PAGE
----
IMA’s building renovation project involves most of its spaces:
The DVVD firm, headed by Daniel Vaniche, is in charge of this great project, in collaboration with the founding architects of the building.
AWI is currently working to secure funding to complete the project. Construction work might continue up to 2019, but no significant interference with AWI’s functioning is to be expected.
On the 9th floor, the top floor of AWI’s building, the rooftop terrace offers some remarkable panoramic views of the most noteworthy monuments of Paris, including Notre-Dame as it appears to be embraced by the Seine.
On the same floor lie the transparent walls of the High Council Room and its smoking room.
Resembling a giant ring, it is the only part of the building where transparency is almost absolute. It is a stately room, halfway between heaven and earth, that embarks you on a journey. “A single parallelepiped,” Jean Nouvel says, “can vehiculate various sensations.” The building fades to better show a panoramic view of Paris. With its glass walls towards the East side, the smoking room overlooks the grandiose simplicity of the High Council Room. On the West side, the views of Notre-Dame and the Seine river are breathtaking. To the North, the rive droite reveals itself behind the tip of the rooftop terrace which sits on top of the building’s opposite wing. On the South side, the openwork mashrabiya wall covers the building like a sumptuous star-spangled carpet.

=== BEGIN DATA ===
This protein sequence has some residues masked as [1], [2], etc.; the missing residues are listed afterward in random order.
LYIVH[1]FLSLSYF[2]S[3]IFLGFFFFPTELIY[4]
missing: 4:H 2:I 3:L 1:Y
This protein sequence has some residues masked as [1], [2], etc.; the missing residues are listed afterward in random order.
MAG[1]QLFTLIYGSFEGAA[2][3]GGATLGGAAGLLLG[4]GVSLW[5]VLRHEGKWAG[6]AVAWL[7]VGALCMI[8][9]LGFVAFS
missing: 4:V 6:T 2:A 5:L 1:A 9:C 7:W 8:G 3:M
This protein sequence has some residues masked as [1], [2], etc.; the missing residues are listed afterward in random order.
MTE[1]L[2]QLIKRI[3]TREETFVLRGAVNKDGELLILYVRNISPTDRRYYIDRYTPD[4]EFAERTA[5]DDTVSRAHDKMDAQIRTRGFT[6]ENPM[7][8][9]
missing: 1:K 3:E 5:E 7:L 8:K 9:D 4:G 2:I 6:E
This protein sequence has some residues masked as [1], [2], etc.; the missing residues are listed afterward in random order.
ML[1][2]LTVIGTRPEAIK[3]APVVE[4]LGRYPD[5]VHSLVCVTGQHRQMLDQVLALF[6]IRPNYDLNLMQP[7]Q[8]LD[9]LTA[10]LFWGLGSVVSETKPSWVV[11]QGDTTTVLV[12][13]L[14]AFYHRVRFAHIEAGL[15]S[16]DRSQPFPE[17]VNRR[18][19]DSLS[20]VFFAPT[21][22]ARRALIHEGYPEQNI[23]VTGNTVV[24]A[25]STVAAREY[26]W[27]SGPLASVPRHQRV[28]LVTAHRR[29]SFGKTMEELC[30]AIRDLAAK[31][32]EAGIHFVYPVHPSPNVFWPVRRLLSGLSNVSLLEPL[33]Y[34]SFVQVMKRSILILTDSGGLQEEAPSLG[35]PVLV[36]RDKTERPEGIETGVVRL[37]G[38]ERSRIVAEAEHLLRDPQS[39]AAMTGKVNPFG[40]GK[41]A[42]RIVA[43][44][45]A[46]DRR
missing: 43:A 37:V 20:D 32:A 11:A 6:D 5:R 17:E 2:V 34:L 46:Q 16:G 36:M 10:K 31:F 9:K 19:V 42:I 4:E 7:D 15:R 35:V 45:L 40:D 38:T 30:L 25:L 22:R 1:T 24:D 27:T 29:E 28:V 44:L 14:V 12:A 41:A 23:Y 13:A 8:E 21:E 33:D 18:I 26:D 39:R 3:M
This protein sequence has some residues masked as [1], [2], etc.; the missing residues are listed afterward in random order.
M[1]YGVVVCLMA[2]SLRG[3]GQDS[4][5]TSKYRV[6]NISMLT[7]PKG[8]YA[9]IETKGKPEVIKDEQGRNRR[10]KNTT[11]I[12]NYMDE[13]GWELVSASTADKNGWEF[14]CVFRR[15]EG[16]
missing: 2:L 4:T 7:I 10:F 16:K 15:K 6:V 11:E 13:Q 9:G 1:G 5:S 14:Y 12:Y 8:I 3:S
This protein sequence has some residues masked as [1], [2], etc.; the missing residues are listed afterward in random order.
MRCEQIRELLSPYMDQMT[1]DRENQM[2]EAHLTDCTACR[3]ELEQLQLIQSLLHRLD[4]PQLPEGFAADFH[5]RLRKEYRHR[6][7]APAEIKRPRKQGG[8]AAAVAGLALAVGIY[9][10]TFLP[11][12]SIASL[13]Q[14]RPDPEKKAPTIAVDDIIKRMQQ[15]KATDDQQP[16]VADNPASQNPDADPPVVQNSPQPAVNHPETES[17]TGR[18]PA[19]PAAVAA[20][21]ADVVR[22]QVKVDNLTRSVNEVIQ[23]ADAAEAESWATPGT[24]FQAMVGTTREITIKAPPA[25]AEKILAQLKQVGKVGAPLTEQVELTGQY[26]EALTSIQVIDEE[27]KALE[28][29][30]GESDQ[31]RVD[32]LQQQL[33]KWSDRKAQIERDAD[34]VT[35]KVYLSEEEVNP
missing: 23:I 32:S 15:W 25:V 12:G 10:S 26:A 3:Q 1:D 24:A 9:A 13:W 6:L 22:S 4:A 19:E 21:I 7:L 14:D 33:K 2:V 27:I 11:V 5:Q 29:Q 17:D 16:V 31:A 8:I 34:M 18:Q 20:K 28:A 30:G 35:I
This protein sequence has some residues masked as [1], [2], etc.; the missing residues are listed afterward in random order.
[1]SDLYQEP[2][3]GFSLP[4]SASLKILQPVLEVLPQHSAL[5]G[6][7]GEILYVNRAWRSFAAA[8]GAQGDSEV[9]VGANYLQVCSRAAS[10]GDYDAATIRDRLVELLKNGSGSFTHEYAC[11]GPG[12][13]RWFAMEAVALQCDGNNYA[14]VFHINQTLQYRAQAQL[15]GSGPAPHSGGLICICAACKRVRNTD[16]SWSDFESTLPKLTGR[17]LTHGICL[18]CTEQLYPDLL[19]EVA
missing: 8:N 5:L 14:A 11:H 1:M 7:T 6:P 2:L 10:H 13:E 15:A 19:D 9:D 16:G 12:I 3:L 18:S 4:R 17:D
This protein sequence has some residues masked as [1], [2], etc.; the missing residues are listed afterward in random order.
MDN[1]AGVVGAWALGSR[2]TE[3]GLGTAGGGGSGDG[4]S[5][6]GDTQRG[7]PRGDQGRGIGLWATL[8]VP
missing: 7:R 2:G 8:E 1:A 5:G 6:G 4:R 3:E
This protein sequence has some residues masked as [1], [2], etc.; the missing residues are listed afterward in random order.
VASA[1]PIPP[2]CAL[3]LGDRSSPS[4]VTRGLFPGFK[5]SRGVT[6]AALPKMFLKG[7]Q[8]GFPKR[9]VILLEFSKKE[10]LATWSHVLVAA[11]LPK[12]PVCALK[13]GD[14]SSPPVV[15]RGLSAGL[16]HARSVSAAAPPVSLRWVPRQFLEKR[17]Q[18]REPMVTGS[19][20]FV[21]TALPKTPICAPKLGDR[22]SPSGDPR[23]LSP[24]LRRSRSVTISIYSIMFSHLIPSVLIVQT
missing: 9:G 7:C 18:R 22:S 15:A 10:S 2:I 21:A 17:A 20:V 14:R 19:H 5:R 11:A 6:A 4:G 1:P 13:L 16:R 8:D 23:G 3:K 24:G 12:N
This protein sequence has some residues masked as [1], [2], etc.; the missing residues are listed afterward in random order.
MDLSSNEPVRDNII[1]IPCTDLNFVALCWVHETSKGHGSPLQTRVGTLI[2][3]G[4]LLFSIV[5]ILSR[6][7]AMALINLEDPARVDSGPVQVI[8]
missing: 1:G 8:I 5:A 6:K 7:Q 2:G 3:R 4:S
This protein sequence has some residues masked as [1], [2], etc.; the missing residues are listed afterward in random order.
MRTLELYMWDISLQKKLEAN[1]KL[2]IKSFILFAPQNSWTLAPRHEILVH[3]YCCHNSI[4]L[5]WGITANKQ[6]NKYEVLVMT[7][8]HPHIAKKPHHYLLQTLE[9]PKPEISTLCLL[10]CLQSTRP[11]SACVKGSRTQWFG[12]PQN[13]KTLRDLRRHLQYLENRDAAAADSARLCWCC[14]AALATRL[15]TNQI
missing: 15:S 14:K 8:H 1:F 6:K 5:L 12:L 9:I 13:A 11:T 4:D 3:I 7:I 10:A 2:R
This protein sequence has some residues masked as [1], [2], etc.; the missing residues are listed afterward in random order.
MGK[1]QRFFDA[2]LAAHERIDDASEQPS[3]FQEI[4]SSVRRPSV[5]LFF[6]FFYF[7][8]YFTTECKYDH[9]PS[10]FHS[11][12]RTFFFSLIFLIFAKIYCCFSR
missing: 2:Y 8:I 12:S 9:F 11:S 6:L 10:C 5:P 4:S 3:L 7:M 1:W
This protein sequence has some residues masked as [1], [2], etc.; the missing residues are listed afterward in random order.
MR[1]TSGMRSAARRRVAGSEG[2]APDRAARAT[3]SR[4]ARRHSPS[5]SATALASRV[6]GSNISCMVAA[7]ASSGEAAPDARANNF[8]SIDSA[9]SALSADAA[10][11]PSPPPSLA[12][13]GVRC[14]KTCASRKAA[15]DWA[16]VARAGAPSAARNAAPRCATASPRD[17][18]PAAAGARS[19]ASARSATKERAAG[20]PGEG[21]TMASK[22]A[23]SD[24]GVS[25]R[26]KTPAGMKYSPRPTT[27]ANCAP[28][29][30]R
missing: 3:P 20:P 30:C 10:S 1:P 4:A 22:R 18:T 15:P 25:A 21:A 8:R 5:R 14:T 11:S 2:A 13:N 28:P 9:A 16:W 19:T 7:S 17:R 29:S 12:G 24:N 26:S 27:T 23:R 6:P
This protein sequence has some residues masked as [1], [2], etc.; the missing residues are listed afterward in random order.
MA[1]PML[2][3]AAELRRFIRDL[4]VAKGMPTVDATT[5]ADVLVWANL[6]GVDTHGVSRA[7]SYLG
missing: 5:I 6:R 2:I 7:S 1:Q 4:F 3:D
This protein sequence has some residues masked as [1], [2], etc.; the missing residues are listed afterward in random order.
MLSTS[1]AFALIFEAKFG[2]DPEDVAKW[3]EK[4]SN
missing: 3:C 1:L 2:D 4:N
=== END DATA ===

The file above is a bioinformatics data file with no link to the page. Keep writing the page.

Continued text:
This space was initially meant for the annual meetings of Arab countries’ representatives as they discussed the year past, and planned for the following year. Today, the room welcomes the AWI Thursdays, and can be booked for private events as well.
The library spans across three floors connected through the book tower, which spirals up and offers beautiful views of the urban landscape, including the Seine river, Notre-Dame, and the Boulevard Saint-Germain. It springs from the ground in a glass case which culminates in the most spectacular of IMA’s rooms, the High Council Room, and its panoramic views of the city.
The upward ramp of the book tower is reminiscent of the Great Mosque of Samarra’s minaret. As with all other nods to Arab iconography, Jean Nouvel transcended the minaret to only retain its most abstract essence.
In the context of its renovation, the library will soon unveil its new setting and collections.
Under the forecourt, a seemingly endless forest of columns leads to the auditorium. Its repetitive nature conveys a sense of infinity. It is a purely abstract space, whose immensity evokes the Luxor Temple, and the Mosque of Cordoba, the latter being a unique emblem of Arab-Muslim architecture. The space also bears witness to the persistent geometry which governs the entire building. The exactitude and precision of each line, rigor, and redundancy give an architectural strength to the “basement”.